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Cholesterol degradation in archaeological pottery mediated by fired clay and fatty acid pro-oxidants

Research output: Contribution to journalArticle (Academic Journal)

Original languageEnglish
Pages (from-to) 4401-4404
Number of pages4
JournalTetrahedron Letters
Issue number50
Early online date31 Oct 2018
DateAccepted/In press - 30 Oct 2018
DateE-pub ahead of print - 31 Oct 2018
DatePublished (current) - 12 Dec 2018


Cholesterol is generally absent in animal fat residues preserved in archaeological ceramic vessels. It is known from edible oil refining that during bleaching with activated clay sterols are degraded, largely via oxidation. Laboratory heating experiments using fired clay from replica pottery vessels promoted rapid degradation of cholesterol via oxidation. Furthermore, heating cholesterol with fatty acids (saturated and unsaturated) revealed additional degradation to occur independently of the ceramic matrix. As both conditions are met in archaeological pottery during animal (and plant) product processing involving heating, the very rare detection of sterols in organic residues can be explained.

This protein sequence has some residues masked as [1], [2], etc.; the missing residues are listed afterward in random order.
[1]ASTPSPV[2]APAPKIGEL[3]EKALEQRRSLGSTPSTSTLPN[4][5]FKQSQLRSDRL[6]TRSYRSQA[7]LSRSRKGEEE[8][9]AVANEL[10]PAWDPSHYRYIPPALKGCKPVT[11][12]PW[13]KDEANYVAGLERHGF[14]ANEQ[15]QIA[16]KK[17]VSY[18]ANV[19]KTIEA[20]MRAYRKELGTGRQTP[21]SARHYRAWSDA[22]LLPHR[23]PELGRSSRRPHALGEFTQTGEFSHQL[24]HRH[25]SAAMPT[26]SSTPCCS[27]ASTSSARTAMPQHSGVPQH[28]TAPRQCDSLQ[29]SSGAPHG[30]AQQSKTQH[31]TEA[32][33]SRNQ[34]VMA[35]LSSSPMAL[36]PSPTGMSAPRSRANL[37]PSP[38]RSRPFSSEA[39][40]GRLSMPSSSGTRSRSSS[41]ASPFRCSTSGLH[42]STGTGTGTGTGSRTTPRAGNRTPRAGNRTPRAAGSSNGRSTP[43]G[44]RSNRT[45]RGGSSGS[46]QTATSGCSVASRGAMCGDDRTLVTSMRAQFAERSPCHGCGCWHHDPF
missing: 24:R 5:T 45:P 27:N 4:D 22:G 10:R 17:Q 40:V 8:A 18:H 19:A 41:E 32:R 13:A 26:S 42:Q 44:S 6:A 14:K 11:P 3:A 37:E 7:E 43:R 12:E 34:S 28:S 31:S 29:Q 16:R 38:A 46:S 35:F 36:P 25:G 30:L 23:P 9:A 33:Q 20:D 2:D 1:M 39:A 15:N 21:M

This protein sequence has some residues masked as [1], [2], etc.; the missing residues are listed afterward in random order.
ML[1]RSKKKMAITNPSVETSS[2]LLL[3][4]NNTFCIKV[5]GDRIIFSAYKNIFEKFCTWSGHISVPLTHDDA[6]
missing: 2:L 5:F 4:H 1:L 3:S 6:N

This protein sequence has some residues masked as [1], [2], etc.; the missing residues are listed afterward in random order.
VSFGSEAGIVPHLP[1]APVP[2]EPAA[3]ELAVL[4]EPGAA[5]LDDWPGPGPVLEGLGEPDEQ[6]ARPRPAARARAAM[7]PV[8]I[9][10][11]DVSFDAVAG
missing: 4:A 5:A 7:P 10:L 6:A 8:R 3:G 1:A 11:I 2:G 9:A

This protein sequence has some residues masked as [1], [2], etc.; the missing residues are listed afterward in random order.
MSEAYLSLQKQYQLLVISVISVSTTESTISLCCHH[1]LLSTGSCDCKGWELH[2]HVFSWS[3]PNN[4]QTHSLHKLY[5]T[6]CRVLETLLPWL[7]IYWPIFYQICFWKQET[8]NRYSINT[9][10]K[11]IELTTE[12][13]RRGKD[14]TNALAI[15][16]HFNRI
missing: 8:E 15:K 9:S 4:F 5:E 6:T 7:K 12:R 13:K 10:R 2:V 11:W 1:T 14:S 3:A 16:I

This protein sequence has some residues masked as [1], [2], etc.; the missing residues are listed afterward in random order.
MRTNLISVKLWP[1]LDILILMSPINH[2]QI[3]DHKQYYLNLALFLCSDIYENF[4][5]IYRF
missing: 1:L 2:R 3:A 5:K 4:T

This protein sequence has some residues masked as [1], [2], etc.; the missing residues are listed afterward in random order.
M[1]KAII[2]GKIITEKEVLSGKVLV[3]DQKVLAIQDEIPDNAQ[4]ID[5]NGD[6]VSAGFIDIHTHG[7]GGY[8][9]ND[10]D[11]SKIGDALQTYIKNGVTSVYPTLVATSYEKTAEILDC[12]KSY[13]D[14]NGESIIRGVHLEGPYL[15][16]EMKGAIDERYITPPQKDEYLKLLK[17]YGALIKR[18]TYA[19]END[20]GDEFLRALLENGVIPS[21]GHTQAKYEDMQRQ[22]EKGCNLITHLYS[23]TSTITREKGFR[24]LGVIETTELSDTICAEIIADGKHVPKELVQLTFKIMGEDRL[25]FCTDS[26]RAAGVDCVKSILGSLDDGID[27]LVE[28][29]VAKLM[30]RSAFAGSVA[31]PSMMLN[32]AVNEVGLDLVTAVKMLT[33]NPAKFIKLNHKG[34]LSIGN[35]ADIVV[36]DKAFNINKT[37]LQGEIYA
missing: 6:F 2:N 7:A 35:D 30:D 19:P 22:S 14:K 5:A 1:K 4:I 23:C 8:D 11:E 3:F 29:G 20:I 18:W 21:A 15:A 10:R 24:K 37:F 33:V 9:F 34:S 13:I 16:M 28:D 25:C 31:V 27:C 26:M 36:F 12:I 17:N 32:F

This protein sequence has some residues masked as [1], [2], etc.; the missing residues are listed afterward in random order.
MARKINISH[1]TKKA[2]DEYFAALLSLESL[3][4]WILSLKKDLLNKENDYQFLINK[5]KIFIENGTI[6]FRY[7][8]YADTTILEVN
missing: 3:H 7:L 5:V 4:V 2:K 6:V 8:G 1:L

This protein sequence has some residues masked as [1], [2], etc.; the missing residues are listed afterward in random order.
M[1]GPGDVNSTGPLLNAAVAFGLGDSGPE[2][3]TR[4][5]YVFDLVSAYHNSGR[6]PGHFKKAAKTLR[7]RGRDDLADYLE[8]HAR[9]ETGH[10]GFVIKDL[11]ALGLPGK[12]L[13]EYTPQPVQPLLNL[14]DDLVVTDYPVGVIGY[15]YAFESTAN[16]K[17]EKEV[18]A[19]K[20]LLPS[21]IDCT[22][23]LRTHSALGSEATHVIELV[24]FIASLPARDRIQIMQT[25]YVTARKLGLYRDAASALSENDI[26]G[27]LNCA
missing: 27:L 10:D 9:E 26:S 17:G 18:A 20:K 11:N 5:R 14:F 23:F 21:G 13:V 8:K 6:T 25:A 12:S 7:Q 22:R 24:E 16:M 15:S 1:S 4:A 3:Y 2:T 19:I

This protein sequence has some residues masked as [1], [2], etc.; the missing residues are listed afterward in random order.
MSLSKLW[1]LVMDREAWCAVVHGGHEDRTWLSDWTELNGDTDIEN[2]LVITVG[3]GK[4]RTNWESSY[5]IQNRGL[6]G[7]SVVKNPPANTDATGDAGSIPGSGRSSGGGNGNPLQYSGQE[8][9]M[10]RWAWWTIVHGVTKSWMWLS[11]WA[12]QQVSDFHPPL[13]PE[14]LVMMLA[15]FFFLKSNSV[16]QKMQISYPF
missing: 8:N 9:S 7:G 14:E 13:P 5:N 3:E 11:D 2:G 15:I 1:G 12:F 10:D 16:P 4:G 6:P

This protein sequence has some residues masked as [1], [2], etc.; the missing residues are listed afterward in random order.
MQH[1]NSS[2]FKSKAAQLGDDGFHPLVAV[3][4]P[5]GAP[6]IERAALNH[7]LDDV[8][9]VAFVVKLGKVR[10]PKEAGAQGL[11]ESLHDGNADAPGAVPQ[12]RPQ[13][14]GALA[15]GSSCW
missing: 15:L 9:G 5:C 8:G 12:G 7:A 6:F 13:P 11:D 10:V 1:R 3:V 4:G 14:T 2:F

Research areas

  • cholesterol;, fatty acids, archaeology, degradation, clay, organic residue

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  • Full-text PDF (accepted author manuscript)

    Rights statement: This is the accepted author manuscript (AAM). The final published version (version of record) is available online via Elsevier at DOI: 10.1016/j.tetlet.2018.10.071. Please refer to any applicable terms of use of the publisher.

    Accepted author manuscript, 437 KB, PDF document

    Licence: CC BY-NC-ND


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